Drink Magazine

So What Does the State of New Jersey Have Against Beer Exactly?

By Bolanrox


Over the Summer Chris Christie signed into law a bill which drastically reduced the license fee for “craft” distilleries – making up to 20k gallons / 640 barrels a year – down to $938. At this point of writing, there is at least one up and running, with several more in the works as we speak.

Looking over the license fees for wineries, not one of the several types / levels cracks $1,000, which you would only get to if you hit 150,000–250,000 gallons a year. In 2012 the state re amended laws re the mailing of wine allowing local vineyards to mail their products direct to your door. It had banned for a few years, but due to push back that ban was repealed.

That’s great news you say. And it is, but where does that leave craft beer?  Honestly shut out in the freezing cold of what I can only imagine is some archaic Prohibition era remnant, or class based snub.

First let’s look at the fees – $1,250 is the base fee. (the breakdowns below are courtesy of Wikipedia)

  • To brew any malt beverage, not in excess of 300,000 barrels (31-gallon barrels) per year
  • to sell to wholesalers and at festivals in the state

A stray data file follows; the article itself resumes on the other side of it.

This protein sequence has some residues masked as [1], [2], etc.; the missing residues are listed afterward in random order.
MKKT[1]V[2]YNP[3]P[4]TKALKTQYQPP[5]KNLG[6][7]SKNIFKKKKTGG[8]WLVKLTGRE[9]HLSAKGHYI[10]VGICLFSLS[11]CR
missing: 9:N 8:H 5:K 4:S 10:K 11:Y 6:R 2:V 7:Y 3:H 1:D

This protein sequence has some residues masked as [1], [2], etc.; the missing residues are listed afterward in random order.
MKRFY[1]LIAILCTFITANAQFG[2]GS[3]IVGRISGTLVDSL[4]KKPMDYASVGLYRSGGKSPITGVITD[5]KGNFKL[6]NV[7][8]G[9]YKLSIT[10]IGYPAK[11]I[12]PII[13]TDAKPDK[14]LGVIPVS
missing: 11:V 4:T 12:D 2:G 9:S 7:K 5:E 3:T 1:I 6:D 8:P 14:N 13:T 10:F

• to sell and distribute out of state
  • as part of a tour, sell beer for on-site consumption
  • to offer samples to visitors
  • to sell up to 15.5 gallons of beer (i.e. a keg) for consumption off-premises
  • sale of food is absolutely prohibited
  • to maintain a warehouse
$1,250 for up to 50,000 barrels
$2,500 for 50,000–100,000 barrels
$5,000 for 100,000–200,000 barrels
$7,500 for 200,000–300,000 barrels

Then you get into distributing which we have already touched on in the past. If you are not self-distributed (like Kane is) there is no one distributor that covers the whole state. Even in the case of Self distribution are you allowed to do it state-wide?

Sure Hunterdon gets most of the state, but how often is it that either the Northern (until recently Captain Lawrence for example) or the Southern (Du Claw, Evolution, etc)  parts of the state get things the others cannot.

Do other states have the same problems, excluding big cities like NYC or Philly?  Can you get a beer right over the NY border in Connecticut, and be able to get another before you cross into Massachusetts or Rhode Island?

Let us not get started on the “currently under review but really has been sitting in limbo for years” law about mailing beer direct to your house?  Is it going to increase the drunkenness of the state or something?  Not like wine has a higher ABV, nor does it come in 12oz 2oz bottles or anything.  Yeah that bottle is going to get drunk in one sitting before it oxidizes.  Oddly enough, Wine is also considered something separate than an Alcoholic Beverage (which is specifically for beer and spirits)


So what does the State of New Jersey have against beer exactly?

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